WITH THEIR own discrete networks of heavy-haul iron ore lines in Western Australia, BHP Billiton and Rio Tinto have expressed deep concern over a Federal Court ruling on December 18 that could see the opening up of their railways for use by rival mining companies.
Fortescue Metals Group had sought a ruling under Part III of the Trade Practices Act that BHP was obliged to negotiate access contracts for other companies to share its principal export route from Newman to Port Hedland. The idea was that Fortescue could build a link from its proposed mines in the Chichester Ranges to BHP's existing line, and pay a toll to BHP for the rest of the route.
Newcomers have sought several times to avoid the cost of building their own lines in the Pilbara, but up to now the incumbents have successfully argued that their lines are part of the iron ore production process. This time, the Federal Court ruled that BHP's Mount Newman and Goldsworthy railways were not part of the production process, seriously undermining that defence.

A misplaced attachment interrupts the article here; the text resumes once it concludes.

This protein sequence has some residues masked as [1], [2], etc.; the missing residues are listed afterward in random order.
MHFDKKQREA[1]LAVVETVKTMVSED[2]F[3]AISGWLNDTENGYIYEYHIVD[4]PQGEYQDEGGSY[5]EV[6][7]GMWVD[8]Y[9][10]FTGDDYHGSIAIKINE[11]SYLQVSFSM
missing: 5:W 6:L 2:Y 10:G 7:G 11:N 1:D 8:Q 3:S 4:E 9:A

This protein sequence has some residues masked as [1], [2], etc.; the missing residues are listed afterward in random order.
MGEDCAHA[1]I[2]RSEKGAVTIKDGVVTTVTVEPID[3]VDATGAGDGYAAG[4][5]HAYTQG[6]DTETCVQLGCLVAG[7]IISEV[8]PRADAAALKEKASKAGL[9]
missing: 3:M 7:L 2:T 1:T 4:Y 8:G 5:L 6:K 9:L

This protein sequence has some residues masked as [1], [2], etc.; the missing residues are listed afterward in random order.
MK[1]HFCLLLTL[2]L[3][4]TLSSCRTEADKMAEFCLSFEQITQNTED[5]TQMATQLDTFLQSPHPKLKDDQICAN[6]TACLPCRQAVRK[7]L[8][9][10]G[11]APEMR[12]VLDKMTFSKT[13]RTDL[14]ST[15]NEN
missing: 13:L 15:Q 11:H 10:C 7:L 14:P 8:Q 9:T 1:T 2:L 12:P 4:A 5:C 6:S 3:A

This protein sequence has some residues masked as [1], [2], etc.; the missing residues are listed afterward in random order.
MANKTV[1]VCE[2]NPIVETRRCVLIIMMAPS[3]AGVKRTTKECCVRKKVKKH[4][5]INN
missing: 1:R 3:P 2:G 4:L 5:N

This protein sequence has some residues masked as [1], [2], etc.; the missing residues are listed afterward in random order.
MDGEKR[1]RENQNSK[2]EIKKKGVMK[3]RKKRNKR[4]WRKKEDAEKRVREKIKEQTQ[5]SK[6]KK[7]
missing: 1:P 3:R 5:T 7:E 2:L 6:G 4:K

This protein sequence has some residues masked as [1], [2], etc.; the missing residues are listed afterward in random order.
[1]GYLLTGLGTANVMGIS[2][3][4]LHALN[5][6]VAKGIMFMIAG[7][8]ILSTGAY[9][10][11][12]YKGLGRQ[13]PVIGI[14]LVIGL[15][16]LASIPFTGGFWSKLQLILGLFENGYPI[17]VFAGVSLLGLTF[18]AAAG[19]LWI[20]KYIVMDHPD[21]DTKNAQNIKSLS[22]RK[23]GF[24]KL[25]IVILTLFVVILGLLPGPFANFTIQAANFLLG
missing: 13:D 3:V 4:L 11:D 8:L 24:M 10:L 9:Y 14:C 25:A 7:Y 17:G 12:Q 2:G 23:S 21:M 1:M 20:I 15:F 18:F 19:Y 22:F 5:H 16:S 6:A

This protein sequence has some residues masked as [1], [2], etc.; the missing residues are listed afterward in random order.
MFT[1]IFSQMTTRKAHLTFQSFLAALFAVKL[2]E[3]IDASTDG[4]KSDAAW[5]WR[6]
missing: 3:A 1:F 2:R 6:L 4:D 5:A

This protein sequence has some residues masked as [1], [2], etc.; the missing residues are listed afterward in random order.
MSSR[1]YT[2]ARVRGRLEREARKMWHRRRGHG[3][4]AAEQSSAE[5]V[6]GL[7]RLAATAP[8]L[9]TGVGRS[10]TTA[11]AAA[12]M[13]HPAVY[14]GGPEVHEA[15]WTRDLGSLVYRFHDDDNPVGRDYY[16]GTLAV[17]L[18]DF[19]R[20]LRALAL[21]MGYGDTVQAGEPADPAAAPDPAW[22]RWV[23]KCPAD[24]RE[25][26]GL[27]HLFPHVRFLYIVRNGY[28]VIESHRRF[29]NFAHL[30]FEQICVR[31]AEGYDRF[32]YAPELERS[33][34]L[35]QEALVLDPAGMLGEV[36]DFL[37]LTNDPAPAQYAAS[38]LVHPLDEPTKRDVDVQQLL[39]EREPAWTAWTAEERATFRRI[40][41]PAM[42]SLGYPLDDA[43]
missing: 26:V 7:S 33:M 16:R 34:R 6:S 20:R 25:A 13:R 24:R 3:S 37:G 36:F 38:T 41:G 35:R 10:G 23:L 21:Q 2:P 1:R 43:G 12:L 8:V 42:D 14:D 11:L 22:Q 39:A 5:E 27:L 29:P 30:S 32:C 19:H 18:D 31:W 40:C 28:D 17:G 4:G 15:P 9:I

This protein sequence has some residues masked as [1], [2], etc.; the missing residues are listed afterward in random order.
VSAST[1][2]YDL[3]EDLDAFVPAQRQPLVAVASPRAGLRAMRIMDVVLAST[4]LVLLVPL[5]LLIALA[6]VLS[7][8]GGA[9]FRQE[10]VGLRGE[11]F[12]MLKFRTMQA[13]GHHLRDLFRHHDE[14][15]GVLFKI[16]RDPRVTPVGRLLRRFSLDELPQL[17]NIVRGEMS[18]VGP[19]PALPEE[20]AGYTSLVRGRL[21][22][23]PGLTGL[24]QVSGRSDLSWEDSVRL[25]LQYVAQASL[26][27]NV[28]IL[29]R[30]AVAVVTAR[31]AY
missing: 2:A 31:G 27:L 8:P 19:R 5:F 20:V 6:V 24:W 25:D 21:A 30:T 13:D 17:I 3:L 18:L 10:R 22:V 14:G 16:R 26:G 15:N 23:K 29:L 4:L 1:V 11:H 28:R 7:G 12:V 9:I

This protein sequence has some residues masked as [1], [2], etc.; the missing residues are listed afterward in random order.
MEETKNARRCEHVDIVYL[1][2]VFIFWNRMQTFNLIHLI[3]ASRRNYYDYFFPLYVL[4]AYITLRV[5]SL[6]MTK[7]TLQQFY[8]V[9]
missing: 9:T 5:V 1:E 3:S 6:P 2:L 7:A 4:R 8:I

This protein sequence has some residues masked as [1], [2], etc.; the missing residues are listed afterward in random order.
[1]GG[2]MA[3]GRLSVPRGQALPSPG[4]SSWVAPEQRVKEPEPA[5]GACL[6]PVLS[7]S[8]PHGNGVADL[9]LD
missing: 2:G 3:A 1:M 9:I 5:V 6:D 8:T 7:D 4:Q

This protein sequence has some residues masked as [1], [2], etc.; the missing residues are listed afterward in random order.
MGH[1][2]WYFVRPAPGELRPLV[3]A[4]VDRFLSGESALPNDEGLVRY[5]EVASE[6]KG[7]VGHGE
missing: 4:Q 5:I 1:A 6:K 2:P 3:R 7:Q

On its own, the ruling does not provide access. Separate proceedings are in progress before the Australian Competition Tribunal which will determine whether the Pilbara iron ore railways should be 'declared' under Part IIIa of the act as assets that the owner must open up to facilitate on-rail competition. Fortescue initiated the ACT proceedings after a recommendation by the National Competition Council that the Mount Newman line should be declared was effectively blocked by Peter Costello, the Federal Treasurer (RG 7.06 p384). Public hearings are expected later this year.
BHP executive director Chris Lynch said the company was 'extremely disappointed' by the Federal Court decision, 'which threatened the further growth of one of Australia's critical export industries'. But he did not close the door altogether. 'We have been actively engaged in discussions with the WA state government about developing a revised iron ore haulage regime based on BHP Billiton's current obligations under the Rail Transport Agreement', he said. 'It is our understanding that the state plans to complete this process by the middle of 2007'.